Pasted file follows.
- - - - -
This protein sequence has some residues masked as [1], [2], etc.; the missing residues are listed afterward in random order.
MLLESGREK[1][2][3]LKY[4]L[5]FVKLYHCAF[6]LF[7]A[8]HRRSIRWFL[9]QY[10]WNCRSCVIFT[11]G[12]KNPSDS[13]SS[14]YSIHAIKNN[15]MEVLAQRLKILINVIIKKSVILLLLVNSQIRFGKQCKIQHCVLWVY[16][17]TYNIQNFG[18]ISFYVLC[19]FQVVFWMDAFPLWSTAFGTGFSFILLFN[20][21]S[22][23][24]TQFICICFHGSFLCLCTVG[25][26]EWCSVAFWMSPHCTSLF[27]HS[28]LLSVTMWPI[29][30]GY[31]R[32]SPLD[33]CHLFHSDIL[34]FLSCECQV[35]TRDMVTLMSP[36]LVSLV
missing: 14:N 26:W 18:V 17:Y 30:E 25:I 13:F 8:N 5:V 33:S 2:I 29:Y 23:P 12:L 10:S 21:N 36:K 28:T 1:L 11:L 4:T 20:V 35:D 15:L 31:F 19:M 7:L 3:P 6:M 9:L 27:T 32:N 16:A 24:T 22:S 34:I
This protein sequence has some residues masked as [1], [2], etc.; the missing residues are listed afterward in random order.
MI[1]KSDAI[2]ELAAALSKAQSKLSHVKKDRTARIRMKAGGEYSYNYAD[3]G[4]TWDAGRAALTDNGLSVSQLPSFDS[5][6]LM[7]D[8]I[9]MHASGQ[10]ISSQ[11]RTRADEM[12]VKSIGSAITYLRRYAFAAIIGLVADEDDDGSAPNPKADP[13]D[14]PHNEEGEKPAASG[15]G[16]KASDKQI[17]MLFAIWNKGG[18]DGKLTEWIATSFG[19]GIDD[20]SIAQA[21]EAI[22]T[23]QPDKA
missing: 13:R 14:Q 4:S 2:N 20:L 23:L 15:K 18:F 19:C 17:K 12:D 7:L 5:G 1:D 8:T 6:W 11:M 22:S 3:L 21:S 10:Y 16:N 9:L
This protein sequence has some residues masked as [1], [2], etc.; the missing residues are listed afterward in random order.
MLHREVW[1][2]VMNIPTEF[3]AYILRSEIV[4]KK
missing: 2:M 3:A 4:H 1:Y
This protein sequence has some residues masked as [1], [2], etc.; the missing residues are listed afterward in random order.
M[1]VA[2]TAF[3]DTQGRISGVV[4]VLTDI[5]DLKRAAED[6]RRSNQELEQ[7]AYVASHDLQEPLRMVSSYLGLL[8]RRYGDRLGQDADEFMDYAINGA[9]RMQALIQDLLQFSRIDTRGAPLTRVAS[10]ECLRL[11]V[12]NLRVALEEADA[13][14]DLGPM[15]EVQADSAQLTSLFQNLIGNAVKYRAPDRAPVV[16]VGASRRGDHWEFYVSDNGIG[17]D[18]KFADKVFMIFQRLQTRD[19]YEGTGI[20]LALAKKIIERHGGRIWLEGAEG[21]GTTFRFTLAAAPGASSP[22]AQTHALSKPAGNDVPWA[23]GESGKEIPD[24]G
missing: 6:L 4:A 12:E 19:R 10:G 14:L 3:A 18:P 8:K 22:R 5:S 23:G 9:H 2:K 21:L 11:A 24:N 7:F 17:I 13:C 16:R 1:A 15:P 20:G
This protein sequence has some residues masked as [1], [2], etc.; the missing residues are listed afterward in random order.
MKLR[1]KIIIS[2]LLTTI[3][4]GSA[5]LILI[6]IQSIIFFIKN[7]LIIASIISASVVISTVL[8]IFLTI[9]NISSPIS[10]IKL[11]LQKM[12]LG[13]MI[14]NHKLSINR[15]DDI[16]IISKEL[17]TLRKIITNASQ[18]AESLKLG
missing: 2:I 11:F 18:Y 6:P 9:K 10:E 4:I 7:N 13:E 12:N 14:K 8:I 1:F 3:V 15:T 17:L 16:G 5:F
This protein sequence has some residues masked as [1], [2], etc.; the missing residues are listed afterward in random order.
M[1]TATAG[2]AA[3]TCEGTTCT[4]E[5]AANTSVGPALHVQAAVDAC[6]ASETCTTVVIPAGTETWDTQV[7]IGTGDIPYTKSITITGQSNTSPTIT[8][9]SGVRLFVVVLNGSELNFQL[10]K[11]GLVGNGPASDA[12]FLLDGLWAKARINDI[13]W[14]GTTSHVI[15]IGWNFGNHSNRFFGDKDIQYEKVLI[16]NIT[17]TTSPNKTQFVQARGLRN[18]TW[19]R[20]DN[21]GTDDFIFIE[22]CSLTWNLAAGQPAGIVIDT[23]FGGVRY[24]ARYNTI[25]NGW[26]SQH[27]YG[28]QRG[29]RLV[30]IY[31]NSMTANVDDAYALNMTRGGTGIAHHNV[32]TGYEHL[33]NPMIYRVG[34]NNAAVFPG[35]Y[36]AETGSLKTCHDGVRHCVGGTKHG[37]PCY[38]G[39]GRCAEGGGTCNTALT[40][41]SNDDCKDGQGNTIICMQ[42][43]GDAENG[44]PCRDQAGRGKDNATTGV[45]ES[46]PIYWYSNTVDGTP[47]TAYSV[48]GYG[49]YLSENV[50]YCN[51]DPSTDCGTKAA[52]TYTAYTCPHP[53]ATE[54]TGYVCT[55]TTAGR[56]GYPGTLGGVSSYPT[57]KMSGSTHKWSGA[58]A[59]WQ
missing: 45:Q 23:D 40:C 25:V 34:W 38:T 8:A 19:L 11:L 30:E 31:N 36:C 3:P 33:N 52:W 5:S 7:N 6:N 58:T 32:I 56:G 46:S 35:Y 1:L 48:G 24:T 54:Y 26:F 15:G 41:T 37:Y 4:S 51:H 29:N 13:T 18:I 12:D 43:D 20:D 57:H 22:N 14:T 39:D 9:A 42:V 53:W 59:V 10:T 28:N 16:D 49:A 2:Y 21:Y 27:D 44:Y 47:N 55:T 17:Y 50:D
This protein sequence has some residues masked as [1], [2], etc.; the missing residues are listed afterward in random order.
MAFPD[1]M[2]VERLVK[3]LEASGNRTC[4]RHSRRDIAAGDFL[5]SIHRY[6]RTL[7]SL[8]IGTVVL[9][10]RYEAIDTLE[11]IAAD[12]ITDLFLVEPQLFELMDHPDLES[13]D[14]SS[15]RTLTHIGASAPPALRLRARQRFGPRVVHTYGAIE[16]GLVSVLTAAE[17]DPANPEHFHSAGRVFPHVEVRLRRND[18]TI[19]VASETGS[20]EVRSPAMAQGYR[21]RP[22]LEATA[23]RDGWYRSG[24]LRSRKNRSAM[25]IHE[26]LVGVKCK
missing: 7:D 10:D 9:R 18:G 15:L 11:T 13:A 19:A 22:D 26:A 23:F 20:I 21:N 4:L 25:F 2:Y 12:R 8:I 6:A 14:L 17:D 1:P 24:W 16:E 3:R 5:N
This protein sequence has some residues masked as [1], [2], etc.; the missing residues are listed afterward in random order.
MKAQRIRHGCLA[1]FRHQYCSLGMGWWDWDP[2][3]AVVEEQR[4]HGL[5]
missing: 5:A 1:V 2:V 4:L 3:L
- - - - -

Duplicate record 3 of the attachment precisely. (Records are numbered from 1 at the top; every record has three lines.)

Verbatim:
This protein sequence has some residues masked as [1], [2], etc.; the missing residues are listed afterward in random order.
MLHREVW[1][2]VMNIPTEF[3]AYILRSEIV[4]KK
missing: 2:M 3:A 4:H 1:Y